Now we will install cables into the big shielding box. Cut one 10cm piece from the shielded two-conductor cord (or take two 10cm pieces from a shielded one-conductor cord) and 1m from the shielded four-conductor cable. Strip all ends and cover them with a solder. Solder four 4mm^2, 20mm long pieces of stripped hard wire on one end of the 10cm piece. Insulate the joints with a duct tape and choose the colours in a way it is obvious which is the shield and which is the inner conductor. Put both cables through the bushings.

Seal all bushings, detector, emitter, cables with silicone sealant (don't hesitate to waste with it). Do not smudge the outer surface of the optoelectronical components with the sealant because it is nearly impossible to remove it. wait until it solidifies. Solder the 15-pin CANON connector on the end of the shielded 4-conductor, together with the 39R resistor, and cover it with the connector cover.

Now we will furnish the inside of the receiver box. Take the 8mm drill bit and wind three 10-turn inductors on it. Use thick insulated copper wire. Cut two partitions from tin-plated tin along the longer side of the box. These partitions will form three narrow non-uniform compartments. The compartment near the bushings will be in 1/2 of the width, the other compartment in 1/4 of the width, so the widths of the compartments are in 1:1:2 ratio. Make two holes in each compartment. The compartment that will be near the bushings will have one hole through which the NE592 chip will protrude and second hole for a resistor. The other compartment (near detector) will have a hole for BF988 transistor and for a resistor. Solder the compartments in place. They will be in the receiver canister.

Now we will furnish the inside of the transmitter box. Take M3x10 screw and M3 nut and thermally conductive paste and attach the 7805 regulator down the box. Place the screw head outside the box. Tighten. Put three 74HC04's on each other (like they are having sex) and solder them together.

Now we will do the big soldering. Place the parts into the boxes logically, start placing from edge and move to the center. Do not make ugly loops or long wires to prevent oscillations. Don't let one signal go around the box. Place blocking capacitor (those over power pins) near the parts that are feeded by the power, as near to the part as possible. When placing the 2N3904 transistor pairs (those two transistors that are near in the schematic), do it this way: find the closest matching pair and put it into the receiver. Find the closest-matching pair from the reast and put it into the transmitter. If you can't measure the transistor, place them randomly.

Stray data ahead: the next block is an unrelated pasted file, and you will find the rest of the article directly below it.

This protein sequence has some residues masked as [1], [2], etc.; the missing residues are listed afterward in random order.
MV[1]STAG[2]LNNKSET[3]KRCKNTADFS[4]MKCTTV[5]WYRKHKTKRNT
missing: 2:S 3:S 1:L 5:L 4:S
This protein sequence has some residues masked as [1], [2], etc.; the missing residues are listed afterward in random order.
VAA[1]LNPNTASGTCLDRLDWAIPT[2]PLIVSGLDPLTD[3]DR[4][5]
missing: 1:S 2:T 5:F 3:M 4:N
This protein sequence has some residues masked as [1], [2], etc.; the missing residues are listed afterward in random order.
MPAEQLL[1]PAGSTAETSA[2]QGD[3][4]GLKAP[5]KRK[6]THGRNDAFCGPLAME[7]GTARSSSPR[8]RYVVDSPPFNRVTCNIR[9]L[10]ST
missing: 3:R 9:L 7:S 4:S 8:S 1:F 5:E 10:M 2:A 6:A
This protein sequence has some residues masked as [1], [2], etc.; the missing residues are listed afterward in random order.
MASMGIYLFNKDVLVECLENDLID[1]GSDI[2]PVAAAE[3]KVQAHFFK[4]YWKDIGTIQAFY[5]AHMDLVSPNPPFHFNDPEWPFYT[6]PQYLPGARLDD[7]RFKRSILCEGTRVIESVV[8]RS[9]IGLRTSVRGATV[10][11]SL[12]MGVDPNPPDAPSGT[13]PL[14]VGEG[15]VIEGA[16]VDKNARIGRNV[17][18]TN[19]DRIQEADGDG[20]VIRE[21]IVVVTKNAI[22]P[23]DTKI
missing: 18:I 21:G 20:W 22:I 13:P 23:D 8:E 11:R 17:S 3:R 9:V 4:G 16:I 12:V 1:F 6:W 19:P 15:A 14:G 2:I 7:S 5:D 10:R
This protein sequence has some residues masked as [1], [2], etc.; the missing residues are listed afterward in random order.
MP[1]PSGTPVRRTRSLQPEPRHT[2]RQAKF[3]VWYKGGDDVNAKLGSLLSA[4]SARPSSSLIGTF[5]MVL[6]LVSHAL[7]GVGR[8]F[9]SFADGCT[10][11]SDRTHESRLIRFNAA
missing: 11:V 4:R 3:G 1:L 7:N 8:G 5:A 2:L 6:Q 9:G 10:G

Solder remaining parts into the interface. The schematic follows.

Solder remaining parts into the transmitter. Put the three 74HC04's in stack (like they are fucking), and solder pins of equal numbers together. The schematic follows.

Solder remaining parts into the receiver. The schematic follows.

Now we will finish the wires and make some extra wires for interconnecting the two tubes together. Solder 20mm long 4mm^2 hard copper wire pieces on all ends of the receiver and transmitter wires and insulate them with the duct tape. Choose the colours systematically to be able to distinguish shieldings from cores of shielded cables and CON_12V from CON_GND in power cables,

Cut one 1m piece from the unshielded 1.5mm^2 two-conductor insulated cord (for shortpower cable bearing CON_GND and CON_12V) and one 1m piece from the unshielded 1.5mm^2 one-cuductor insulated cord (for short cable interconnecting heating) Also place the 20mm 4mm^2 pieces on their ends and insulate. Also choose the colours somehow logically.

Optional: place the EMC ferrite beads or cores near the ends of the double-conductor last made and tighten down with duct tape. The single-conductor is innocet from EMC point of view.

The electronics is ready now.


You can download here schematics in ".sch" format for gEDA gschem schematic capture editor (released under GPL) -- see gEDA homepage. There are several extra parts that (depending on the version of gschem) you have to install. Those are: NE592, 74(HC)132, dual-gate NMOS, photodiode, and aui connector.

Part lists

There are part lists available for all three electronics circuits as well as a global part list: